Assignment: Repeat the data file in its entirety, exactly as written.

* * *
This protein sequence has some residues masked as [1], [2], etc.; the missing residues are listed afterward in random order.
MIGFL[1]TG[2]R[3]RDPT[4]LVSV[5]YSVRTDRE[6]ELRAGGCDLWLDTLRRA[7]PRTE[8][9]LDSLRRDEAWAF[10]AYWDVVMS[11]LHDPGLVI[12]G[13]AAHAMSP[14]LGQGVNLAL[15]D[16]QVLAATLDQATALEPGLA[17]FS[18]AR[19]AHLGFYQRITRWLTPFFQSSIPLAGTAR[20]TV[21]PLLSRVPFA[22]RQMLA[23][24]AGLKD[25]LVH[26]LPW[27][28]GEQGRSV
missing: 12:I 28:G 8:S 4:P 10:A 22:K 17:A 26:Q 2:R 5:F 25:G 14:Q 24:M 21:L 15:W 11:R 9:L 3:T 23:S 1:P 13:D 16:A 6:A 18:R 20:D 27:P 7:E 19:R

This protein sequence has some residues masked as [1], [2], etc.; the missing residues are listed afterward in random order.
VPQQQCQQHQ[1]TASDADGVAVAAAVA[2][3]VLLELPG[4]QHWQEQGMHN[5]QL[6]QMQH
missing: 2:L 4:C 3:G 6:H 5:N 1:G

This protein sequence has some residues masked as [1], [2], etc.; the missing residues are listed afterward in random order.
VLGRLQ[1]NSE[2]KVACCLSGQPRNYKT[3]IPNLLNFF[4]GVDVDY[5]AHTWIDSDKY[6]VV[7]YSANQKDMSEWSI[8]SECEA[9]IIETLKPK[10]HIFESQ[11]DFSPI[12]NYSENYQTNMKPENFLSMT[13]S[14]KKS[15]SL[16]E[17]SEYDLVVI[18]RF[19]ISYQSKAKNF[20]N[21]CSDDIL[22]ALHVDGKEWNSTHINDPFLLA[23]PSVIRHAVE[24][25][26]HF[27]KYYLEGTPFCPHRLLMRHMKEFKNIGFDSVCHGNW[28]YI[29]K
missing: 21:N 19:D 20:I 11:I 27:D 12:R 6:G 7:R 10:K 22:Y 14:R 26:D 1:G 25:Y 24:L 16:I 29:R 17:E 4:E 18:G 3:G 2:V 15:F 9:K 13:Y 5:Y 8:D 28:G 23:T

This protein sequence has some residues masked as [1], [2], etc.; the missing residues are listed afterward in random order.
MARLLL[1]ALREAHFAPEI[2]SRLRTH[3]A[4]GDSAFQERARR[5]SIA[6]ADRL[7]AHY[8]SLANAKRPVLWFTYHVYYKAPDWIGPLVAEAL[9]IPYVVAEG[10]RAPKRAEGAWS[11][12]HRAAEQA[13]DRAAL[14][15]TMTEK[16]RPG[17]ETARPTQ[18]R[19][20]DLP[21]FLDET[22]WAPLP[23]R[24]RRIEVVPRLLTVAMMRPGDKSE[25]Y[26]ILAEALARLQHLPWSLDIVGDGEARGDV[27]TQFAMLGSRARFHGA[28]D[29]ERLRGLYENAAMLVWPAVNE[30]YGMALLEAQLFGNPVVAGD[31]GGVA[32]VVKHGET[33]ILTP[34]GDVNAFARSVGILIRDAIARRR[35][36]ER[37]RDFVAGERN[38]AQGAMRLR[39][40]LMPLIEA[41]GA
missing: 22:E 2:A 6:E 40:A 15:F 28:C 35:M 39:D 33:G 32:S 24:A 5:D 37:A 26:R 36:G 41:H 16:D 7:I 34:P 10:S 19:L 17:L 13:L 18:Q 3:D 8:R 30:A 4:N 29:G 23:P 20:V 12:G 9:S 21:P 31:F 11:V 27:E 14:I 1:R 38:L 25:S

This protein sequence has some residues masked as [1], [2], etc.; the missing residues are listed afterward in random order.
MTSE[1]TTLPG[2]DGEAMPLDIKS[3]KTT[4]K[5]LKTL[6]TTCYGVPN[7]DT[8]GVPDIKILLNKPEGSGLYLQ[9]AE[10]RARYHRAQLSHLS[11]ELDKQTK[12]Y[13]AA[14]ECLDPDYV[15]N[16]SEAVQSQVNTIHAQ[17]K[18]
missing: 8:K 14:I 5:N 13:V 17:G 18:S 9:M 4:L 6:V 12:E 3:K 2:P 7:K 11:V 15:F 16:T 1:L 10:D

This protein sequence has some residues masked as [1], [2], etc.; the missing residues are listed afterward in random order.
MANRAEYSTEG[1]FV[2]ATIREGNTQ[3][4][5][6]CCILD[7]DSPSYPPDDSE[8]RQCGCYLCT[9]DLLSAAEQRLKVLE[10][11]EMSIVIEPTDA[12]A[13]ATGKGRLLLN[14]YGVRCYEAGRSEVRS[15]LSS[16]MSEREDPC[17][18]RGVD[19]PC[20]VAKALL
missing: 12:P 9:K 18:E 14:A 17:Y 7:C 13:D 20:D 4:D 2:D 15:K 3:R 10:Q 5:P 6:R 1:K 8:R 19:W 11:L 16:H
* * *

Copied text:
This protein sequence has some residues masked as [1], [2], etc.; the missing residues are listed afterward in random order.
MIGFL[1]TG[2]R[3]RDPT[4]LVSV[5]YSVRTDRE[6]ELRAGGCDLWLDTLRRA[7]PRTE[8][9]LDSLRRDEAWAF[10]AYWDVVMS[11]LHDPGLVI[12]G[13]AAHAMSP[14]LGQGVNLAL[15]D[16]QVLAATLDQATALEPGLA[17]FS[18]AR[19]AHLGFYQRITRWLTPFFQSSIPLAGTAR[20]TV[21]PLLSRVPFA[22]RQMLA[23][24]AGLKD[25]LVH[26]LPW[27][28]GEQGRSV
missing: 12:I 28:G 8:S 4:P 10:A 22:K 17:A 26:Q 2:R 5:F 25:G 14:Q 24:M 21:L 15:W 11:R 9:L 3:T 23:S 1:P 13:D 16:A 6:A 18:R 20:D 27:P 7:E 19:R

This protein sequence has some residues masked as [1], [2], etc.; the missing residues are listed afterward in random order.
VPQQQCQQHQ[1]TASDADGVAVAAAVA[2][3]VLLELPG[4]QHWQEQGMHN[5]QL[6]QMQH
missing: 2:L 4:C 3:G 6:H 5:N 1:G

This protein sequence has some residues masked as [1], [2], etc.; the missing residues are listed afterward in random order.
VLGRLQ[1]NSE[2]KVACCLSGQPRNYKT[3]IPNLLNFF[4]GVDVDY[5]AHTWIDSDKY[6]VV[7]YSANQKDMSEWSI[8]SECEA[9]IIETLKPK[10]HIFESQ[11]DFSPI[12]NYSENYQTNMKPENFLSMT[13]S[14]KKS[15]SL[16]E[17]SEYDLVVI[18]RF[19]ISYQSKAKNF[20]N[21]CSDDIL[22]ALHVDGKEWNSTHINDPFLLA[23]PSVIRHAVE[24][25][26]HF[27]KYYLEGTPFCPHRLLMRHMKEFKNIGFDSVCHGNW[28]YI[29]K
missing: 21:N 19:D 20:I 11:I 27:D 12:R 6:G 7:R 10:K 22:Y 14:R 26:D 1:G 25:Y 24:L 16:I 29:R 17:E 4:E 18:G 3:G 2:V 15:F 9:K 13:Y 5:Y 8:D 28:G 23:T

This protein sequence has some residues masked as [1], [2], etc.; the missing residues are listed afterward in random order.
MARLLL[1]ALREAHFAPEI[2]SRLRTH[3]A[4]GDSAFQERARR[5]SIA[6]ADRL[7]AHY[8]SLANAKRPVLWFTYHVYYKAPDWIGPLVAEAL[9]IPYVVAEG[10]RAPKRAEGAWS[11][12]HRAAEQA[13]DRAAL[14][15]TMTEK[16]RPG[17]ETARPTQ[18]R[19][20]DLP[21]FLDET[22]WAPLP[23]R[24]RRIEVVPRLLTVAMMRPGDKSE[25]Y[26]ILAEALARLQHLPWSLDIVGDGEARGDV[27]TQFAMLGSRARFHGA[28]D[29]ERLRGLYENAAMLVWPAVNE[30]YGMALLEAQLFGNPVVAGD[31]GGVA[32]VVKHGET[33]ILTP[34]GDVNAFARSVGILIRDAIARRR[35][36]ER[37]RDFVAGERN[38]AQGAMRLR[39][40]LMPLIEA[41]GA
missing: 22:E 2:A 6:E 40:A 15:F 28:C 35:M 39:D 33:G 32:S 24:A 5:D 37:A 26:R 36:G 41:H 16:D 7:I 34:P 10:S 19:L 17:L 13:L 18:Q 3:D 8:R 30:A 4:N 29:G 23:P 20:V 12:G 9:S 21:P 31:F 11:V 27:E 14:I 1:R 38:L 25:S

This protein sequence has some residues masked as [1], [2], etc.; the missing residues are listed afterward in random order.
MTSE[1]TTLPG[2]DGEAMPLDIKS[3]KTT[4]K[5]LKTL[6]TTCYGVPN[7]DT[8]GVPDIKILLNKPEGSGLYLQ[9]AE[10]RARYHRAQLSHLS[11]ELDKQTK[12]Y[13]AA[14]ECLDPDYV[15]N[16]SEAVQSQVNTIHAQ[17]K[18]
missing: 8:K 14:I 5:N 13:V 17:G 18:S 9:M 4:L 6:V 12:E 3:K 2:P 7:K 11:V 15:F 16:T 1:L 10:D

This protein sequence has some residues masked as [1], [2], etc.; the missing residues are listed afterward in random order.
MANRAEYSTEG[1]FV[2]ATIREGNTQ[3][4][5][6]CCILD[7]DSPSYPPDDSE[8]RQCGCYLCT[9]DLLSAAEQRLKVLE[10][11]EMSIVIEPTDA[12]A[13]ATGKGRLLLN[14]YGVRCYEAGRSEVRS[15]LSS[16]MSEREDPC[17][18]RGVD[19]PC[20]VAKALL
missing: 12:P 9:K 18:E 14:A 17:Y 7:C 13:D 20:D 4:D 2:D 15:K 3:R 10:Q 5:P 6:R 1:K 8:R 19:W 11:L 16:H